Later, when I saw the doctor who saved my life, I learned that I had survived the dreaded widow-maker heart attack. I had no idea what that meant — the doctor explained that I had 99 percent blockage in my left anterior descending artery — the main coronary artery. How was it possible that on June 12, I had no blockage, and July 2 I had 99 percent blockage?

The biggest thing I learned that day was that I have to trust my body. If something doesn’t feel right, and one doctor can’t figure it out, then I have to find one who can. I found one that listens to me, and together we are figuring it out.

Today, I am living my best life with heart disease. I have changed jobs. I exercise regularly, and my meal choices are filled with heart-healthy options. I take a few medications that I’ll take indefinitely — but I prefer this to the alternative.

Editor’s Note: Denise has recently started a non-profit, Fresh Start for Your Heart

Our Heart Felt department highlights our readers’ experiences with heart disease from their own perspective. We’re always looking for contributions, so please send us yours. Before submitting, please review our Writer’s Guidelines.

This information is provided as a resource to our readers. The tips, products or resources listed or linked to have not been reviewed or endorsed by the American Heart Association.​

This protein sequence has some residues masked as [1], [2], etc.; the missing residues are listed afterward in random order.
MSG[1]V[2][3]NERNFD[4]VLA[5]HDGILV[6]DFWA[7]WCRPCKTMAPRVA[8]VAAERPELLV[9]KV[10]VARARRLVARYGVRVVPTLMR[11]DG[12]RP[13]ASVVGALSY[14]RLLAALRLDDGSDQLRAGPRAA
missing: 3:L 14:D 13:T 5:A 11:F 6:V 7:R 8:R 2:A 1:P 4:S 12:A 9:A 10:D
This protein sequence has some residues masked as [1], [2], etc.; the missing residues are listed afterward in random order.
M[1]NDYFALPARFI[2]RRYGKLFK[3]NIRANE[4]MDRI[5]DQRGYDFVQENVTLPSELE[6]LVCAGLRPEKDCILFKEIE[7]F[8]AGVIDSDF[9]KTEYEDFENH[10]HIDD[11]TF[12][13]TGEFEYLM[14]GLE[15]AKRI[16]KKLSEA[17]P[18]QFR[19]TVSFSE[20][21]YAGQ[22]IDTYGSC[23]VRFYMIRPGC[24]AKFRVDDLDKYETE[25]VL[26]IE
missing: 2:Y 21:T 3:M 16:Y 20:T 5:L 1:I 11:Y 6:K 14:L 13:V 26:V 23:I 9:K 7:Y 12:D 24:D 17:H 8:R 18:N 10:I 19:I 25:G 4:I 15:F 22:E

Edit ModuleShow Tags

AD. American Heart Association logo. Know your blood pressure numbers. And what they mean. Gain Control. button: learn more.


AD: American Heart Association logo. American Diabetes Association logo. Know diabetes by heart logo. Living with diabetes? Inspire others. Submit story button.


AD. American Heart Association Support Network. Everyone's diagnosis story is different and sharing yours can help others. Join the Support Network and share your experience.


AD: American Heart Association logo. Symptoms. Always feeling tired isn't normal. Learn the signs of Heart Valve Disease.


AD. American Heart Association logo. Know your blood pressure numbers. And what they mean. Gain Control. button: learn more.


Edit ModuleShow Tags

Special Topic Supplements

Edit ModuleShow Tags


Heart News

Heart health news you can use about new scientific findings, public policy, programs and resources.


Articles, poems and art submitted by heart disease survivors and their loved ones.

Life's Simple 7

Improving your health is as easy as minding seven simple health factors and behaviors. Tips and information to help you improve your health and enhance your quality of life.

Life Is Why

Everyone has a reason to live a longer, healthier life. These heart patients, their loved ones and others share their 'whys'. We'd love for you to share yours, too!

Simple Cooking

Cooking at home can be a daunting task, but a rewarding one for your diet and lifestyle (and your wallet). Making small changes in your diet is important to your heart health. Here are simple, healthy and affordable recipes and cooking tips.